4. The lack of hesitation wounds and the possible defense wounds: Often when a person stabs itself, hesitation wounds (superficial incised wounds) are made before the fatal deep wound. They indicate indecision before the final act. Elliott didn’t have any hesitation wounds around the large stab wounds in his chest and his neck and wrists were intact. Schultz wrote that Scheinin suggested that hesitation marks could have been obliterated by the stabbing itself, but she never said this to me when I interviewed her and I have never found anything related to this in literature. According to many studies, hesitation marks are a strong indicator of suicide, and ‘are believed to be the most useful indication in distinguishing suicide from homicide’ (9). According to many investigations, they are present in most cases of suicides (>70%) from sharp weapon injury (6) (9), (10), (11) (12) (13) (14) and (15). On the other hand, the small cuts on his left palm and right upper arm could be interpreted as possible defense wounds, although they could have been done by mishandling the knife. They were very small, but they were certainly not due to self-injury. And yes Elliott was right handed, which makes the cut on his right arm a bit weird. Obviously, defense wounds are a strong indication of homicide (2), were detected in 61% of the cases in a large study (15) and they are most frequently found on hands, arms and forearms (15).

5. The removal of the knife: Despite the fact that she holds an MA in Clinical Art Therapy from Loyola Marymount University, has 15 years of experience working as an art therapist for a number of non-profit, community mental health organizations, his girlfriend removed the knife from the wound when she saw him, still standing. After an inquiry about the training of art therapist, the assistant Director of Human Resources of Five Acres, where she has worked, told me: ‘All of our direct care staff, including our therapists, is trained in CPR and First Aid.’ She had been a licensed therapist since 1995, and has worked with damaged children. A colleague of hers confirmed me she should have known better ‘I cannot stress this enough: Anyone who takes a Basic First Aid class, even the people who sleep through it, are scared straight from any idea of removing an impaled object of any kind. It creates a second trauma and increases the bleed. You leave it in and wrap it to staunch the bleeding. This is particularly stressed in training for clinicians who work with children!!!’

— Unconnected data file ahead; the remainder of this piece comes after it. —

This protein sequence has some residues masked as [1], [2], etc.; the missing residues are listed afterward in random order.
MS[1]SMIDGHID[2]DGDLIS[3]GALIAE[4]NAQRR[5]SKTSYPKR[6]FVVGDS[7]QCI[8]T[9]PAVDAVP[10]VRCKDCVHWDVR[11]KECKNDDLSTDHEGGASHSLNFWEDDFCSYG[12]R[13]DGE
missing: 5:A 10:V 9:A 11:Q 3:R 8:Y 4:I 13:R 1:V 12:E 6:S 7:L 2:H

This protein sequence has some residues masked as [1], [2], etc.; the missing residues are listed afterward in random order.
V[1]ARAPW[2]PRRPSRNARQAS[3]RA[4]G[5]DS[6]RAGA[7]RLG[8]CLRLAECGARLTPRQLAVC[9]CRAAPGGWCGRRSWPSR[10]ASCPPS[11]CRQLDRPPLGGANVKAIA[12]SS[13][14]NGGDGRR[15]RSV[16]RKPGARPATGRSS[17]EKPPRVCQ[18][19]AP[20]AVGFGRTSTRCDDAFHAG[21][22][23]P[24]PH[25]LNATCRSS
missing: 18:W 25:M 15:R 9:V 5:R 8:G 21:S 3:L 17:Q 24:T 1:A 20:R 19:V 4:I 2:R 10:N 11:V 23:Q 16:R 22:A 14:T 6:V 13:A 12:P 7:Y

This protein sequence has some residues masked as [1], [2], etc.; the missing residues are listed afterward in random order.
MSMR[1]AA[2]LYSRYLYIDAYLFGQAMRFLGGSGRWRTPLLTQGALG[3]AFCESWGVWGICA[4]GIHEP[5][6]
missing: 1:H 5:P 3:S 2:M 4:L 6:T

All these points are facts, not opinions, and I know that statistics don’t always explain everything, but suicide in Elliott’s case would make him an incredibly odd statistic. After going through all this, it is difficult to understand why many people still believe it was a suicide.

(1) ‘Criminal investigation’ by Christine Hess Orthmann, Kären Hess
(2) ‘Sharp edged and Pointed Instrument Injuries’ by William A. Cox, M.D. Forensic Pathologist/Neuropathologist (2011)
(4) ‘Torment Saint: The Life of Elliott Smith’, By William Todd Schultz
(5) ‘Suicide by Self-stabbing’ by R.D. Start, C.M. Milroy and M.A. Green, (1992) Forensic Science International 56
(6) ‘Suicide by self-stabbing’ by Start RD, Milroy CM, Green MA. Forensic Sci. Int. (1992) 56:89–94.
(7) ‘Homicidal and suicidal sharp force fatalities: Autopsy parameters in relation to the manner of death’ by Christophe Brunel, Christophe Fermanian, Michel Durigon, Geoffroy Lorin de la Grandmaison, Forensic Science International 198 (2010) 150–154
(8) ‘Homicide-Suicide by Stabbing Study Over 10 Years in the Toulouse Region’ by V. Scolan, N. Telmon, A. Blanc, J. P. Allery, D. Charlet, and D. Rouge, Am. J. Forensic Med Pathol (2004) 25: 33–36
(9) ‘Retrospective study on suicidal cases by sharp force injuries’ by Setsuko Fukube, Takahito Hayashi MD, Yuko Ishida PhD, Hitoshi Kamon, Mariko Kawaguchi, Akihiko Kimura PhD, Toshikazu Kondo PhD, MD, Journal of Forensic and Legal Medicine 15 (2008) 163–167
(10) ‘Patterns in sharp force fatalities – a comprehensive forensic medical study: part 2. suicidal sharp force injury in the Stockholm area’ by Karlsson T, Ormstad K, Rajs J., 1972–1984. J Forensic Sci (1988) 33: 448–61.
(11) ‘Sharp injury fatalities in New York City’ by Gill JR, Catanese C. J Forensic Sci (2002) 47: 554–7.
(12) ‘Suicides by sharp force: typical and atypical features’ by Karger B, Niemeyer J, Brinkmann B.. Int. J Legal Med (2000) 113:259–62.
(13) ‘Tentative injuries in self stabbing’, Vanezis P, West IE.. Forensic Sci. Int. (1983) 21:65–70.
(14) ‘Criteria for homicide and suicide on victims of extended suicide due to sharp force’ by Dettling A, Althaus L, Haffner HT. injury. Forensic Sci Int. (2003) 134:142–6.
(15) ‘Suicidal and homicidal sharp force injury: a 5-year retrospective comparative study of hesitation marks and defense wounds’ by Stephanie Racette, Celia Kremer, Anne Desjarlais, Anny Sauvageau, Forensic Sci Med Pathol (2008) 4:221–227

Originally published on Rock NYC (January 2 2015)